Two small linear marks on a mandible: Collaborative networking between forensic experts

Jun Kanetake, Kazuhiro Sakaue, Jun Sakai, Shirushi Takahashi, Yoshimasa Kanawaku, Masaki Hashiyada, Masato Funayama

Research output: Contribution to journalArticlepeer-review

4 Citations (Scopus)


A human male mandible was found under the eaves of a house. There were no associated items that allowed for personal identification. An anthropologist, who voluntarily joined our forensics team to give an expert opinion, found two small linear marks of 0.6 cm on the surface of the right condylar process. He thought these marks had been produced by a sharp object, and at the very least were not the result of bite marks by rodents or other animals. At first, the police did not appreciate the significance of the marks. One month later, however, other remains with similar marks were found near the scene, strongly suggesting that the case was a mutilation murder with a sharp weapon. After a vigorous search, the police obtained information that a young man in his twenties had gone missing in the area one year previously. After checking up on his relationships, a suspect was identified and arrested. The suspect subsequently confessed and was convicted as guilty of the crime. There are only a few forensic anthropologists in Japan. Consequently, almost all cases requiring bone examination have been handled by forensic pathologists, but it is hard for forensic pathologists to cover all fields comprehensively. The present case might have been solved without help from the anthropologist. However, we believe that forensic pathologists, especially less experienced ones, should seek advice from an expert in the field of forensic anthropology in order to carry a multidisciplinary forensic investigation. Given the current situation in, it is difficult in many institutes of forensics to obtain direct help from forensic anthropologists. The authors believe that collaborative networking via the Internet between forensic experts in each field cannot only obtain further information on complicated cases, but would also be helpful in training young forensic pathologists.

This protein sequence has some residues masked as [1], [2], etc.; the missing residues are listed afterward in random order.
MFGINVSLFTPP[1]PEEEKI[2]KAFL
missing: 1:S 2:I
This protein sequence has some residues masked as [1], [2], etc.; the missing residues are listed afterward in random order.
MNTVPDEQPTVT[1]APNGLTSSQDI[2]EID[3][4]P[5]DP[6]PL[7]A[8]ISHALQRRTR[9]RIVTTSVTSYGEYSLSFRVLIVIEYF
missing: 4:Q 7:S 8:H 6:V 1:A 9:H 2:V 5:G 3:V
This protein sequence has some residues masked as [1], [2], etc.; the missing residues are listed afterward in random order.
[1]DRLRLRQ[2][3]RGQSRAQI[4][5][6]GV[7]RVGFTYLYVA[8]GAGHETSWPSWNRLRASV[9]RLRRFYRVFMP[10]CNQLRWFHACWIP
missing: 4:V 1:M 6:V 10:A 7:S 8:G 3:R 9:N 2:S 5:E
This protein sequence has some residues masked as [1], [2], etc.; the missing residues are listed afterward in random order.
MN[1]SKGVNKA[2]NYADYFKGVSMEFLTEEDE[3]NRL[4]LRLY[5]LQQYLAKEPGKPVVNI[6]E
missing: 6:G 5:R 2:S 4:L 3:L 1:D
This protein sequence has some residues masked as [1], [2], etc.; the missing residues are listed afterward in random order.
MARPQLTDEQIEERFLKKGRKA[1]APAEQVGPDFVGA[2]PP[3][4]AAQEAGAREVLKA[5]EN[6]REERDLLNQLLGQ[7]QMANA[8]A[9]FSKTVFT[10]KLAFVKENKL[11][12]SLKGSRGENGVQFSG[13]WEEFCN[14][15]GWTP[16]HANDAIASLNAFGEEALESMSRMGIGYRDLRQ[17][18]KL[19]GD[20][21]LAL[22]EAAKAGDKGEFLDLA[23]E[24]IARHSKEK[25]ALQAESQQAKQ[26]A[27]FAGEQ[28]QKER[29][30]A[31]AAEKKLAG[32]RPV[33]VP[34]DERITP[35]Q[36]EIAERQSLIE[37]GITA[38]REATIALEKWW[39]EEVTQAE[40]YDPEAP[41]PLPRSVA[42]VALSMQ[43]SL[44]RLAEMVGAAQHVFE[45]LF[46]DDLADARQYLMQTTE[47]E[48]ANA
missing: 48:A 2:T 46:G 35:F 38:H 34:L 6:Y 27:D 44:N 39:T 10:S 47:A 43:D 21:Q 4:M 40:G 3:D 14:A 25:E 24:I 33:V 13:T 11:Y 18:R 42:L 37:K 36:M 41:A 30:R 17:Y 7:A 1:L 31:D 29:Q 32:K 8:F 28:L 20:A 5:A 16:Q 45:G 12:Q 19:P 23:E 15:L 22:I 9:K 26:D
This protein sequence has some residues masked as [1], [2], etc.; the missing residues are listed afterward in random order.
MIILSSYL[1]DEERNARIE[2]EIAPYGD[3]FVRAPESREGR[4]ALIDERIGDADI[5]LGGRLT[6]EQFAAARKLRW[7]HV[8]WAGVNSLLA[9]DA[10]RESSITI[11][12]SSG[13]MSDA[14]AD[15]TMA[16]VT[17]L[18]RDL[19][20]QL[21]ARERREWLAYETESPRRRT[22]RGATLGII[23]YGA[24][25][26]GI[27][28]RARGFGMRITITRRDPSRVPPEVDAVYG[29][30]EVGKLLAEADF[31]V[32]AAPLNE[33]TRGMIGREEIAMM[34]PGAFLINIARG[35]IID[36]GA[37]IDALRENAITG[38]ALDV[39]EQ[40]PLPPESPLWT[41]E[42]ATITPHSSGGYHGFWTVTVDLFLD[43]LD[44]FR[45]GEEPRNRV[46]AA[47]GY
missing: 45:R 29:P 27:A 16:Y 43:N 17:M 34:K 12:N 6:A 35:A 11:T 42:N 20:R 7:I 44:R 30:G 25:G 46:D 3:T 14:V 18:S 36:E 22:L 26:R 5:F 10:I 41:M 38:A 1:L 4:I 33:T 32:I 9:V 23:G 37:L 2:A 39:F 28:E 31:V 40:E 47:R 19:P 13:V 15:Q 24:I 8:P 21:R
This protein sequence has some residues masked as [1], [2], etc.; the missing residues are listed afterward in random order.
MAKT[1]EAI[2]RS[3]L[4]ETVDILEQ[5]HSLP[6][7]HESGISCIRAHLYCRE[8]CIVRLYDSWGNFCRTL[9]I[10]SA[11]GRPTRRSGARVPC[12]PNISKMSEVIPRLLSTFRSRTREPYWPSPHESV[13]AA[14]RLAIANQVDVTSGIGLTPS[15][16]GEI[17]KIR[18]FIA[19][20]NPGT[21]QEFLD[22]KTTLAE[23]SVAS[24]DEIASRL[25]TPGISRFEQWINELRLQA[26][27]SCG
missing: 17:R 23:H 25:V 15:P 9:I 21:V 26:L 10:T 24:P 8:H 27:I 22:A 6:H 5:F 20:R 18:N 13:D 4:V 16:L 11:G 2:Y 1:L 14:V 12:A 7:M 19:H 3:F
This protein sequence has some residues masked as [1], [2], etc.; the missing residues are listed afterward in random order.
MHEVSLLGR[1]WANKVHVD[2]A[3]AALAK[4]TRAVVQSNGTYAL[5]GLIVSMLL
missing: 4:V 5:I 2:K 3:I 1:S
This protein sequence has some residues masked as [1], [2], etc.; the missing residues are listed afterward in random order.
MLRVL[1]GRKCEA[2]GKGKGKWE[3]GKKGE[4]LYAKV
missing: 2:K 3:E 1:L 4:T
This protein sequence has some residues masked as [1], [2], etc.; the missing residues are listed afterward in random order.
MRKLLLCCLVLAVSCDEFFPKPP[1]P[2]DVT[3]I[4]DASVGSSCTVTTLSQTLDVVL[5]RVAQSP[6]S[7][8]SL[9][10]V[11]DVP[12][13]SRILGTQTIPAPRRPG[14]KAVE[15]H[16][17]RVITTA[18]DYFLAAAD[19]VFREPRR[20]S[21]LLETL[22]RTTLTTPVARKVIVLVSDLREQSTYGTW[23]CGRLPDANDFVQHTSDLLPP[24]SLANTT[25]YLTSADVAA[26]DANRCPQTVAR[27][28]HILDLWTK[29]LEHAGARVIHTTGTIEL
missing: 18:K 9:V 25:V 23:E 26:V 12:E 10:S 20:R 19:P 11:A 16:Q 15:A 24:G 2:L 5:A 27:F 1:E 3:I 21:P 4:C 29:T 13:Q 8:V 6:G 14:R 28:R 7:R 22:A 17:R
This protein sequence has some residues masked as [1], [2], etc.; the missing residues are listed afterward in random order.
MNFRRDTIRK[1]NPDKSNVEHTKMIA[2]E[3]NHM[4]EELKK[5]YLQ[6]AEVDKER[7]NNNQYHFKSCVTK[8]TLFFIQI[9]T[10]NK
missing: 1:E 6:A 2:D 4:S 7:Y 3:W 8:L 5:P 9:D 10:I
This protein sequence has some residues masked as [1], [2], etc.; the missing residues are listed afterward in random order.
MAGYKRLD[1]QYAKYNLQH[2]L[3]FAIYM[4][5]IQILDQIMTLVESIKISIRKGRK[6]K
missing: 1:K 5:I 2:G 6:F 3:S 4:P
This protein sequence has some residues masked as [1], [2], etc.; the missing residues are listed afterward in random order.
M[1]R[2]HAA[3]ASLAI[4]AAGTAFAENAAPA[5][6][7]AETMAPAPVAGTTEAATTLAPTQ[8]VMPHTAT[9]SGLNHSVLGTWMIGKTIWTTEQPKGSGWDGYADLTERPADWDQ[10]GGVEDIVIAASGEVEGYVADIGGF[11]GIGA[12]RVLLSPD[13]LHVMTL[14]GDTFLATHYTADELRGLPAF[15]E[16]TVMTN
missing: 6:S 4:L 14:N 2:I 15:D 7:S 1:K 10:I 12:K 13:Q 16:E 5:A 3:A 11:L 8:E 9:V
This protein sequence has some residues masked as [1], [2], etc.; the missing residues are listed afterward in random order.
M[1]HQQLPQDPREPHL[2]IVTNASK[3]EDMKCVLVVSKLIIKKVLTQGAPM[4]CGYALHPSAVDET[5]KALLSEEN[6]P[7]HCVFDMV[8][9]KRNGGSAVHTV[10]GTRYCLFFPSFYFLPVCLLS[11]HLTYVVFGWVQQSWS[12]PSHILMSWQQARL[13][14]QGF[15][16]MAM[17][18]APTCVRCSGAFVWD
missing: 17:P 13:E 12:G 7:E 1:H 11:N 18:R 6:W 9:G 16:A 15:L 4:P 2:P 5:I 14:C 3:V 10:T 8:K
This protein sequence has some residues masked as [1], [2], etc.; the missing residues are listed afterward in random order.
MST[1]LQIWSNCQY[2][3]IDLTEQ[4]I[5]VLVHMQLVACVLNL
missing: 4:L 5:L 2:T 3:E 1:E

Original languageEnglish
Pages (from-to)46-49
Number of pages4
JournalLegal Medicine
Issue number1
Publication statusPublished - 2008 Jan 1


  • Bone examination
  • Collaborative network
  • Forensic anthropologist
  • Mutilation murder
  • Skeletal remains

ASJC Scopus subject areas

  • Pathology and Forensic Medicine
  • Issues, ethics and legal aspects


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